Apart from the fusion of blood he has for centuries been moved by the same stimuli which have affected all citizens of the United States.
They argue rightly that he is a product of a vital American civilization with all its daring, its progress, its ruthlessness, and unlovely speed.
The question as to whether there exists a pure Negro art in America is warmly debated.
Many Negroes as well as Anglo-Americans admit that the so-called American Negro is no longer an African Negro.
The welding of these expressions has brought about a harmonic effect which is now influencing thoughtful musicians throughout the world.
At present there is evidenced a new movement far from academic, which plays an important technical part in the music of this and other lands.
Rather has the influence of musical stylistic traits termed Negro, spread over many nations wherever the colonies of the New World have become homes of Negro people.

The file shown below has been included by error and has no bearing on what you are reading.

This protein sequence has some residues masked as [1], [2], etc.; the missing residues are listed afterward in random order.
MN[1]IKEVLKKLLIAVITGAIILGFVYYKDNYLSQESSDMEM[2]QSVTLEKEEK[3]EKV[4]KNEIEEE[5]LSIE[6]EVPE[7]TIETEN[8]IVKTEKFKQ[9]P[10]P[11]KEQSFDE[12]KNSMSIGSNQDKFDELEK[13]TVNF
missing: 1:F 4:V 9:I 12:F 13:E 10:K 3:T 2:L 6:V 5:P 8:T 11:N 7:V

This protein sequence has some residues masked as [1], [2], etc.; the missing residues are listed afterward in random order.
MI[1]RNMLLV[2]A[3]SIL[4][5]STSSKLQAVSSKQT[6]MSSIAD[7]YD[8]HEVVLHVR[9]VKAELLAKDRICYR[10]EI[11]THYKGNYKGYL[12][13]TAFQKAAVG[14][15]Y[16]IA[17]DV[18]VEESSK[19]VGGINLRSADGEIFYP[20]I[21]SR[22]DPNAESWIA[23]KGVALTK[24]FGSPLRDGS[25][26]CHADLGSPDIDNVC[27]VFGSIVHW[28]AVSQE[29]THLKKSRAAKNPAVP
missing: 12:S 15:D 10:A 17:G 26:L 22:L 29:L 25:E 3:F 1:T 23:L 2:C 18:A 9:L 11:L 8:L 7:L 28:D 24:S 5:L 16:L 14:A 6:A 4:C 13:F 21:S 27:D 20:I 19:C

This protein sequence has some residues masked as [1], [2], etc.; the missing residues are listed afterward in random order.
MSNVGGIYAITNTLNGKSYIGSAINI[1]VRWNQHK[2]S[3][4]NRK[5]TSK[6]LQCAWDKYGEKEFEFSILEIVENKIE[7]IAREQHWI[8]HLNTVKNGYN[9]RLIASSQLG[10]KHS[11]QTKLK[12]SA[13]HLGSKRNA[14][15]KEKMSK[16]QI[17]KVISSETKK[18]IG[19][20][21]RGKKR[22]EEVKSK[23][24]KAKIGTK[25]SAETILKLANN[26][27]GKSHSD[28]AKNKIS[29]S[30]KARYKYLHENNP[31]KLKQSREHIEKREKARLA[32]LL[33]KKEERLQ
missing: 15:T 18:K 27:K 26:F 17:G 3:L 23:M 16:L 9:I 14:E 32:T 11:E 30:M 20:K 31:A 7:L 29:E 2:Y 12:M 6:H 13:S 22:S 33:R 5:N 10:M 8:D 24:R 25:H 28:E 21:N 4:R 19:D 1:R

Included in the plays produced her original play "Antar," written around the life of the Arabian poet, was staged in Boston under her personal direction. Hare has appeared with great success as recitalist, with William Howard Richardson, the baritone, at such educational centers as Wellesley College, Syracuse University, Albany (New York) Historical and Art Association, and elsewhere in costume recitals of music of the Orient and the Tropics.The tendency of this music is toward the development of an American symphonic, operatic and ballet school led for the moment by a few lone Negro musicians of vision and high ideals.The story of those working toward this end is herein treated.She was born in Galveston, Texas, February 16, 1874, and was graduated from the Central High School of that city.Her musical education was received at the New England Conservatory in Boston and later under private instructors among whom were Emil Ludwig, a pupil of Rubenstein, and Edwin Klahre, a pupil of Liszt.
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